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From the Washington Blade:
Still speaking, but not until Lent
UCC readies another round of ads showing acceptance of gays
By JAMES WHITHERS | Nov 19, 10:41 AM
When Ron Buford talks about the television spots the United Church of Christ ran last year, he sounds like a proud father. For him, they crystallize in 30 seconds why the UCC is the perfect spiritual home for gays and lesbians.
After people saw those ads and came to our churches we always heard people say, ‘I didn’t know there was a church like this,’” Buford says.
The advertisements, which ran in December of 2004 and this past March, show two buff bouncers standing in front of a church. The guards, dressed in black pants and T-shirts, keep people of color and a lesbian couple out. As it ends, a message comes across the screen: “Jesus didn’t turn people away. Neither do we. Then a narrator says, “No matter who or were you are on life’s journey, you are welcome here.”
Two major television networks, CBS and NBC, refused to air ads from the church’s “Still Speaking” campaign because they were deemed too controversial, especially in an election year where same-sex marriage was the fodder of politicians. While they may have been too hot for primetime, the spots gained some buzz, turned people to UCC institutions and recently were given the Multicultural Excellence award from the Association of National Advertisers.
While Buford is pleased with all of the kudos he sees the TV pitch as part of a larger trend: putting more voices in the debate over values and religion in the country’s marketplace.
Spend any time watching television and it’s easy to come across someone with a holy book in one hand yelling about how gays are bringing down the moral standing of the country. Buford is no yeller, but his religious beliefs are as strong as the folk screaming. The only difference is that Buford, who is gay and was just named one of Out magazine’s “Out 100” for 2005, would like to have a dialogue instead of a monologue. And he thinks God has more to share with his flock.
“God is still speaking and has more to reveal to us. There are more mysteries to be understood,” Buford says.
As the coordinator and team leader of the UCC’s “Still Speaking Initiative,” a program meant to introduce people to the history of UCC, a past that includes everything from the abolitionist movement to women’s suffrage, Buford hopes his work can add a different spin to the religious rhetoric that is usually heard. He thinks the UCC’s new set of ads will be just as provocative as the award winning ones.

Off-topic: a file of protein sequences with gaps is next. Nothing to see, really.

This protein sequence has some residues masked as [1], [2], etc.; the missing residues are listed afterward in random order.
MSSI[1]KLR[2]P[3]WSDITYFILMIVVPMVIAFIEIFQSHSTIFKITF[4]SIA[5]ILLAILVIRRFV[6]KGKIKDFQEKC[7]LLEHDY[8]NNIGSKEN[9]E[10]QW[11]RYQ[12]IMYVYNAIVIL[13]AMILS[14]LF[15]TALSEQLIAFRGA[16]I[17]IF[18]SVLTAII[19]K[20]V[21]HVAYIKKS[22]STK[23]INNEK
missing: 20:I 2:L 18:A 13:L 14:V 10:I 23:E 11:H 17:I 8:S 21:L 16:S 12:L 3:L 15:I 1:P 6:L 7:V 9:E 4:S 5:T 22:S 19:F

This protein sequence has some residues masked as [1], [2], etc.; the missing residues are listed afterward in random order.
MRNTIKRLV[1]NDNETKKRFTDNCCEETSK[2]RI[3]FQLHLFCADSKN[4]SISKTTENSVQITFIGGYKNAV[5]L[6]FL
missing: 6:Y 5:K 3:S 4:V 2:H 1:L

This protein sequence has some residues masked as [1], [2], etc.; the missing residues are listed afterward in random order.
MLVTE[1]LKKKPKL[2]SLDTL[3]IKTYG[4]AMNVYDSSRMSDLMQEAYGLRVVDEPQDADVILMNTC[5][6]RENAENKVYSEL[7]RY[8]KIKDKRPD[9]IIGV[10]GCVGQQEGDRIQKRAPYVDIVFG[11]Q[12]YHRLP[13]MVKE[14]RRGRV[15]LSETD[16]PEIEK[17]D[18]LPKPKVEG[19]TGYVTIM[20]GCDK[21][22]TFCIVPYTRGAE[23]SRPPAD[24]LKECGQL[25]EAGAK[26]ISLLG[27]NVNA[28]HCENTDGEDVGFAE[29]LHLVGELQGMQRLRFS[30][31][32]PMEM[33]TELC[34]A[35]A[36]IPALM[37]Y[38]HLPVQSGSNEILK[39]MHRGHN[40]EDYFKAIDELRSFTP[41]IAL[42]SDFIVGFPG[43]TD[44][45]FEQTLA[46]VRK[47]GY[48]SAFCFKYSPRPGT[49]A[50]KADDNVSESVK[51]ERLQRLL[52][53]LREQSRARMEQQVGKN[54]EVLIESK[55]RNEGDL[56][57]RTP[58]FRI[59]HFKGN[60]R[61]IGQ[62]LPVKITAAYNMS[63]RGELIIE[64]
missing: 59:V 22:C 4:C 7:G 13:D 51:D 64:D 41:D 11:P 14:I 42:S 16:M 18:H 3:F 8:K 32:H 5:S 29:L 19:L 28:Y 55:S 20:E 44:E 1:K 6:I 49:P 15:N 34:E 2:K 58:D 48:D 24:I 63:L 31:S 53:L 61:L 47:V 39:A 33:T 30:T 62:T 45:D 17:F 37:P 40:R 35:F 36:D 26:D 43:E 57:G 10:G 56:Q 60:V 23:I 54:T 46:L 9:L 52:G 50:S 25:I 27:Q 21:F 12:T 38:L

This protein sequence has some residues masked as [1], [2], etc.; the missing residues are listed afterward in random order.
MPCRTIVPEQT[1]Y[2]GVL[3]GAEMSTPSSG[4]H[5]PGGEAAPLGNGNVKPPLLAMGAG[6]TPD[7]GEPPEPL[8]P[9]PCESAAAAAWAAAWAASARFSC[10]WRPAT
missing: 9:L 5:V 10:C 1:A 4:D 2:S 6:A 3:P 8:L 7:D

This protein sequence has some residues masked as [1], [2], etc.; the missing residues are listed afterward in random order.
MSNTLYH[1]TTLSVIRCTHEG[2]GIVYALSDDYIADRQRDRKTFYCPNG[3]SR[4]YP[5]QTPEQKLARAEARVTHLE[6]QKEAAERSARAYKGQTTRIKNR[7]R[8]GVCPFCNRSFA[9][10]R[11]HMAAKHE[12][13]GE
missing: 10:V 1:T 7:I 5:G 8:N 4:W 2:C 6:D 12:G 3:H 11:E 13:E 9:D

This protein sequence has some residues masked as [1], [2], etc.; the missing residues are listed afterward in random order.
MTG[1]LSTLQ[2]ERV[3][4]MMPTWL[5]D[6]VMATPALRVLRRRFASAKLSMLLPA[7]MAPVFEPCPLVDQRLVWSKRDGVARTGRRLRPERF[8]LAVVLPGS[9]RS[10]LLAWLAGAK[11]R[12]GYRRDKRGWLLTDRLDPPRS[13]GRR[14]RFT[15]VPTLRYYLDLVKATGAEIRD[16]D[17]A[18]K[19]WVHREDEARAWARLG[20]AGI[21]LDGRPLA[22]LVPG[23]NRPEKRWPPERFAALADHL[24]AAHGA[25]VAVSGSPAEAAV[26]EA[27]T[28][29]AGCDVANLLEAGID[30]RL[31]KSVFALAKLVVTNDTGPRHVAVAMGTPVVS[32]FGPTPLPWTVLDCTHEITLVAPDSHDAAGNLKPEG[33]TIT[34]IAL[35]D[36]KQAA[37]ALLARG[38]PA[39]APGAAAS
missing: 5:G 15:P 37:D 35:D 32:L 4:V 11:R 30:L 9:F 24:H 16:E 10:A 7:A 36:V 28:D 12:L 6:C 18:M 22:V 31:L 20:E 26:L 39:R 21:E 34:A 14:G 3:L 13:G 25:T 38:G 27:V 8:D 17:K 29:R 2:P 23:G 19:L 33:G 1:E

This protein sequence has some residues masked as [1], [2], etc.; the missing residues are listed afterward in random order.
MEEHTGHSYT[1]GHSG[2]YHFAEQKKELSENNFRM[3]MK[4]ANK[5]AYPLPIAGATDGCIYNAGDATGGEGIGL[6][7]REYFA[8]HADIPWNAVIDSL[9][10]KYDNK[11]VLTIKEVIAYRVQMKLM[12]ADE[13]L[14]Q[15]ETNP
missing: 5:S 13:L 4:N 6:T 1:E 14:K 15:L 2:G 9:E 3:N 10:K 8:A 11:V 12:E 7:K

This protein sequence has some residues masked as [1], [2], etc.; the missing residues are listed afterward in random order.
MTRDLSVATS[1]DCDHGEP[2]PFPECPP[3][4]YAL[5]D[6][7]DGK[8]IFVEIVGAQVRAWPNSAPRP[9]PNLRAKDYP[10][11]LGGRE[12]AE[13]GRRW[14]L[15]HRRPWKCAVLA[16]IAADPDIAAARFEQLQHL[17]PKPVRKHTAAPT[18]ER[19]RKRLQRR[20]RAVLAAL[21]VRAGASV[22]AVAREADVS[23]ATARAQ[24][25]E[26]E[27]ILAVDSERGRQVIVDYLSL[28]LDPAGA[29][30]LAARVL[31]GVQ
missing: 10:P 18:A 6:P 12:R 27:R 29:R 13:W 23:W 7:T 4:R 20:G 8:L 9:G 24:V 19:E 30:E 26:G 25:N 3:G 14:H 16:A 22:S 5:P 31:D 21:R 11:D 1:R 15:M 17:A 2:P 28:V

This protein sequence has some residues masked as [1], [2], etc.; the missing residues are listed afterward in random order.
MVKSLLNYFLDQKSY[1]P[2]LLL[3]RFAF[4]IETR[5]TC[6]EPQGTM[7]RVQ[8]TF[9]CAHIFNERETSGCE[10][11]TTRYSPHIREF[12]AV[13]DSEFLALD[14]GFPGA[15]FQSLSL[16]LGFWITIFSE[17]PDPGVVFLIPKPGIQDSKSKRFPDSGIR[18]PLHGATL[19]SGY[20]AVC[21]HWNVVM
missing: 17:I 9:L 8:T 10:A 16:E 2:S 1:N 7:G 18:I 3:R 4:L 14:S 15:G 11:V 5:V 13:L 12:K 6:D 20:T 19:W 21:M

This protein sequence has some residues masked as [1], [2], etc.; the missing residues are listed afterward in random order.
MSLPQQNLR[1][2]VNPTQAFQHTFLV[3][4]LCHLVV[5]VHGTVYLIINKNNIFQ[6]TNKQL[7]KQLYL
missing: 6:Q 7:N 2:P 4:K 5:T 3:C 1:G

UCC had planned for another set of spots to run after this Thanksgiving, but the church has decided to push that back to March of 2006, around the Lenten/Easter season. As the spokesperson, it’s Buford’s job to raise money, but with the Gulf Coast devastated by Hurricane Katrina and the earthquake in Pakistan, there was a sense that asking churches to donate money for just airtime was out of bounds.
All is not known
While everyone from Pat Robertson to Fred Phelps will speak with certainty on what God thinks about gay people, Buford cautions that if history shows anything, it’s that what was once considered certainty falls by the wayside and is disregarded as a relic of the past.
“What we know is infinitesimally small,” Buford says. “Our track record is pretty bad.”
While Buford strongly believes he is right that gays are no less imperfect, or perfect, than their straight brothers and sisters, he has no desire to keep conservatives out of the debate.
“They are doing what exactly what they should do,” Buford says when discussing conservative churches who preach a different gospel.
But he does think that some rhetoric from the pulpits has serious consequences.
“What is happening to people in churches is another form of alienation and spiritual homelessness,” he says.
Which is why religious people who believe differently must be engaged. Buford even thinks it’s time for liberal religious people to take some plays from the book of President Ronald Reagan. No matter what people think of the late president, most agree that he was able to articulate his message with precision and clarity.
“We need to coalesce under an idea and then our core values will emerge,” Buford says.
The core value that Buford points to is UCC’s work at being a voice for those who have none.
“It [gay outreach] is just not the only focus and it’s not the only thing we do,” Buford says. “We are a regular church advocating for the poor and downtrodden in society. And we do that with the same energy and effort we bring to other issues.”